Race to benefit PolioPlus effort

Published 6:52 pm Tuesday, January 26, 2010

Lifestyles & Features Editor

First Bank and Washington Noon Rotary are teaming up to host the first-ever PolioPlus 10K Run/Walk, Fun Run and Kids’ Dash.
The event, an End Polio Now challenge, is set for Feb. 7 beginning at 1 p.m., according to event chairman Paige Allen Harris.
“Most people think polio has been eradicated in the world since it is no longer a problem in the United States,” Harris said. “But it is still an endemic in Nigeria, India, Pakistan and Afghanistan. Literally, in those countries people are out on bikes with the vaccine in their backpack, peddling to the remote villages. They literally go house to house with the vaccine.”
Polio is still a concern for other countries, however.
“If we stopped vaccinating children for polio, the U.S. would be endemic again within a decade,” Harris said. “All it takes is one person. Polio is just a plane ride away.”
The registration fee, which is tax deductible, is $25 per person, if paid by Feb. 1 and $30 after that date, according to Harris. Entry fee for youths 18 and under is $15 per person; Fun Run cost is $8 per person. Anyone interested in participating may call Harris at 252-945-5748 or send e-mail to paharris1@suddenlink.net.
“Using our legs in this way seemed appropriate to help those who might be damaged by polio,” Harris said. “Our course is certified by East Carolina Run, and this is a great training run for marathon runners.”
The first 150 registered participants in the 10K race and the first 50 in the Fun Run receive a PolioPlus T-shirt, Harris said. Awards will be given to the top runners in the 10K and Fun Run events, and each child participating in the Kids’ Dash will receive a small medal.
In a nod to Washington’s unofficial mascot, a crab emblem will adorn the winners’ trophies, Harris added.
Rotary International is working to raise $200 million to add to the $355 million in challenge grants from the Bill &Melinda Gates Foundation, Harris said.
“The funds have to be raised by June 30, 2012, so we’re getting started early,” she noted. “We hope to do this race every year.”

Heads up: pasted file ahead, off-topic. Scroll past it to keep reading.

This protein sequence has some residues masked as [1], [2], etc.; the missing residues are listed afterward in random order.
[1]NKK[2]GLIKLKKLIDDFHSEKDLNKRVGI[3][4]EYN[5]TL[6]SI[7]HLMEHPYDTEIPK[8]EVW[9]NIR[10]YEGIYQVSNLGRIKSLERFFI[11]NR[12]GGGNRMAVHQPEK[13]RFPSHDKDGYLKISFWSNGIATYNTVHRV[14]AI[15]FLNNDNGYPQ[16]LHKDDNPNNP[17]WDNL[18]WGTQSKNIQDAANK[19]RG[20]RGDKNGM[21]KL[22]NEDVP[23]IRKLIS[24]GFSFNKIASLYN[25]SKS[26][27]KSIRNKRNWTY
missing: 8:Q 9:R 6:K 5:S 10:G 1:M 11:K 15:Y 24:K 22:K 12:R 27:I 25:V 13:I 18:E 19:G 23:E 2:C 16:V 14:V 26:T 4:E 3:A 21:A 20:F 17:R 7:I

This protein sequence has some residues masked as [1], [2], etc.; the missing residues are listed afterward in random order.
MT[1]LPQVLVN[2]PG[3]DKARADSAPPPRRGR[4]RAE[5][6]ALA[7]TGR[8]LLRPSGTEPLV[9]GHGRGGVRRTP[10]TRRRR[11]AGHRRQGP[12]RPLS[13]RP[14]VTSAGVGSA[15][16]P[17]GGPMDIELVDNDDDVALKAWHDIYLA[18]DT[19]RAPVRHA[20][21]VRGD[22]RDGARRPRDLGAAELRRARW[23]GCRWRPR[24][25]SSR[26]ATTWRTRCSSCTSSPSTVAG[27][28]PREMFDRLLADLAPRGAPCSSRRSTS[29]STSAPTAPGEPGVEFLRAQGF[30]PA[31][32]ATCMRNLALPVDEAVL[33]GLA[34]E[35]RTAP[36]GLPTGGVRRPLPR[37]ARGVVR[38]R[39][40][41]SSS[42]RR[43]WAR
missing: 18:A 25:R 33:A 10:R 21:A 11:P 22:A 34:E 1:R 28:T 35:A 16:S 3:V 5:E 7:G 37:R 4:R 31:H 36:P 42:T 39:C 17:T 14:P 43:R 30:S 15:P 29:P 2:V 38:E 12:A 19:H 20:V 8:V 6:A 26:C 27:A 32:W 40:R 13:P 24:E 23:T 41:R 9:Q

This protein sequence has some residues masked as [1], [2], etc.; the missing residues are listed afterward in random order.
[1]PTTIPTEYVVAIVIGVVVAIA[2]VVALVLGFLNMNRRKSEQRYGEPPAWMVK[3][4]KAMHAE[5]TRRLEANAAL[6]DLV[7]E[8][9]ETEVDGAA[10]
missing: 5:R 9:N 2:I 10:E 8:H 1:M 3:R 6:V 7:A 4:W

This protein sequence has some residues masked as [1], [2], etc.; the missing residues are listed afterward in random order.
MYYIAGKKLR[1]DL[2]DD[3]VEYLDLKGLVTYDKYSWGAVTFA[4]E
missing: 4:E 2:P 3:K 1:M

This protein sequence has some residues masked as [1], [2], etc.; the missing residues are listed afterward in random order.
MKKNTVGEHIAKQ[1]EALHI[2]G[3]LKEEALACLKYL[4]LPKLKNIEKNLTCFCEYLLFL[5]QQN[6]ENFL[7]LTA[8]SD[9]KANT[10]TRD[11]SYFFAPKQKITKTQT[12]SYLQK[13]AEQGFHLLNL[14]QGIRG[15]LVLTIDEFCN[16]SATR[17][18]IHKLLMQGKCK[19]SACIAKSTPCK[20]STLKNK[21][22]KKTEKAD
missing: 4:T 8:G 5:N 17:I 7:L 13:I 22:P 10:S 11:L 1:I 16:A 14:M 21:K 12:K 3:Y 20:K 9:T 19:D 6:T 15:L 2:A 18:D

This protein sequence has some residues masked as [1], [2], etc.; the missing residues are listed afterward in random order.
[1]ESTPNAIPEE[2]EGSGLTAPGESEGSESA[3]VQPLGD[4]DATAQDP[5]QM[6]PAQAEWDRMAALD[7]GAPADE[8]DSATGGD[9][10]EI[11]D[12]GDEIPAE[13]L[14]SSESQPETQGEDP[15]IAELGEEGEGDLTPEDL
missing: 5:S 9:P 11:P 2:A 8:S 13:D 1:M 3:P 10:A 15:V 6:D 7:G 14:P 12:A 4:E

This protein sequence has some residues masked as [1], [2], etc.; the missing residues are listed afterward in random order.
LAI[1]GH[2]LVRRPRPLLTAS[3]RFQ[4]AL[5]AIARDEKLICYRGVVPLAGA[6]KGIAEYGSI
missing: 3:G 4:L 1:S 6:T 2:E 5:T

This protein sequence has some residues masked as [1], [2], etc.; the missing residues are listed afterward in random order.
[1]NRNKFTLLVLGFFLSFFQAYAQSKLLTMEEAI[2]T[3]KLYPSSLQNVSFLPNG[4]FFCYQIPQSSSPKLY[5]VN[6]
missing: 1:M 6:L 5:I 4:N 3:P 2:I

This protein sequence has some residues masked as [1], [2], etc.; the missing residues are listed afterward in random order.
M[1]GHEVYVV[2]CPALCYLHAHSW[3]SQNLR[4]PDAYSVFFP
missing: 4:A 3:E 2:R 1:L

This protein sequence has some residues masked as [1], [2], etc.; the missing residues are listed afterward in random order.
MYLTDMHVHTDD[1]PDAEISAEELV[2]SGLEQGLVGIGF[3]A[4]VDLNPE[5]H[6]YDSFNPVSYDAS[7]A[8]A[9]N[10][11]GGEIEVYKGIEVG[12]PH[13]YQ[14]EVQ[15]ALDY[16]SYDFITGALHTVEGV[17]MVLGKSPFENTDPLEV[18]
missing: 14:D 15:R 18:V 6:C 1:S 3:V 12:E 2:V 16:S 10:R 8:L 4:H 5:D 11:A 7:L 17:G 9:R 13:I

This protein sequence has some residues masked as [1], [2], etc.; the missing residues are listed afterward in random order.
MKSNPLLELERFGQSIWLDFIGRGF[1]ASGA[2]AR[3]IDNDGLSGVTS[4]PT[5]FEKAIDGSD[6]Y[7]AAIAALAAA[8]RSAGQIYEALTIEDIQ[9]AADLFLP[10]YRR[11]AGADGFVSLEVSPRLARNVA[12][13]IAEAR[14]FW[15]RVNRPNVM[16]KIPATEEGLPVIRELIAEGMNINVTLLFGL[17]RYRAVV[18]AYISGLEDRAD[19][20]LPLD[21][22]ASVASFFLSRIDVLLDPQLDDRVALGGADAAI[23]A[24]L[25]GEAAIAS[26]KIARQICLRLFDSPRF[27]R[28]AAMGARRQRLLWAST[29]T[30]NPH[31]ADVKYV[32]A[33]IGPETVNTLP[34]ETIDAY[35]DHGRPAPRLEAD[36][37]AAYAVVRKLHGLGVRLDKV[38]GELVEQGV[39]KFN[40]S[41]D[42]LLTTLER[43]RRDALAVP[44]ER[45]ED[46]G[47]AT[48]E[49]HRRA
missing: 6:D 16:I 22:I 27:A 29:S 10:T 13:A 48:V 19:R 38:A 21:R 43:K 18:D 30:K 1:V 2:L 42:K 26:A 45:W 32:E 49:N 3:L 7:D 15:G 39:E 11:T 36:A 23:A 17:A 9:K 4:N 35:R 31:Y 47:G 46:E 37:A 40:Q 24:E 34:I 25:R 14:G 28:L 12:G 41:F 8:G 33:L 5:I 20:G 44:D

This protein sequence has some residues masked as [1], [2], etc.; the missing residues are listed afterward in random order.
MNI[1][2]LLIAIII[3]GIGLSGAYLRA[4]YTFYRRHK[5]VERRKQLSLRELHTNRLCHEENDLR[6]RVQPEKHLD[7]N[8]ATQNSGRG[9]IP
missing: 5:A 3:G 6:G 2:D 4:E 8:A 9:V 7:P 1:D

Feb. 7 is shaping up to be a busy day in Washington. Along with the PolioPlus 10K event, the city also is hosting the East Carolina Wildlife Arts Festival and North Carolina Decoy Carving Championships. And it’s Super Bowl Sunday.
“We’re hoping to bring even more people to Washington that weekend,” Harris said. “Washington is a great town, and what better way to see it than to run through it?”
As for the Super Bowl, Harris said, organizers are planning a post-race party at Pirate’s Pub to watch the big game.
Joining First Bank and Washington Noon Rotary as contributing sponsors are Beaufort County Regional Health Systems, WITN-TV, Seiler Singleton, F. Ray Moore Oil Co., Carawon-Allen Agency, Paul Funeral Home, East Carolina Bank and Wells Fargo.
Not a runner? You may still support PolioPlus by sending a tax deductible to Washington Noon Rotary, P.O. Box 1865, Washington, N.C. 27889. Be sure to include PolioPlus 10K on the memo line.
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Did you know?
• Polio is a crippling and potentially fatal infectious disease that still strikes children mainly under the age of 5.
• Polio can cause paralysis and sometimes death, and because there is no known cure, the best protection is prevention.
• The disease can cause paralysis within hours and is almost always irreversible.
• Historically, polio has been the world’s greatest cause of disability.
• In the most severe cases, polio attacks the motor neurons of the brain stem, causing breathing difficulty or even death.
Source: Rotary International. For more information, visit www.rotary.org.
They survived polio …
President Franklin Delano Roosevelt is the most famous person believed to have been affected by polio.
Other notables include actor Alan Alda, actress Marion Davies, actress Mia Farrow, film director-producer Francis Ford Coppola, game show host Bill Cullen, singer-songwriter Judy Collins, violinist Itzhak Perlman, singer-actress Dinah Shore, former U.S. Senator John East of North Carolina, former U.S. Secretary of Defense Robert McNamara (whose wife also contracted the disease), Olympic gold medalist and swimmer Ethelda Bleibtrey, track-and-field Olympic gold medalist Wilma Rudolph, golfer jack Nicklaus, writer and former editor of The Washington Post Benjamin C. Bradlee and the late Michael Jackson’s mother, Katherine Jackson.
— Kevin Scott Cutler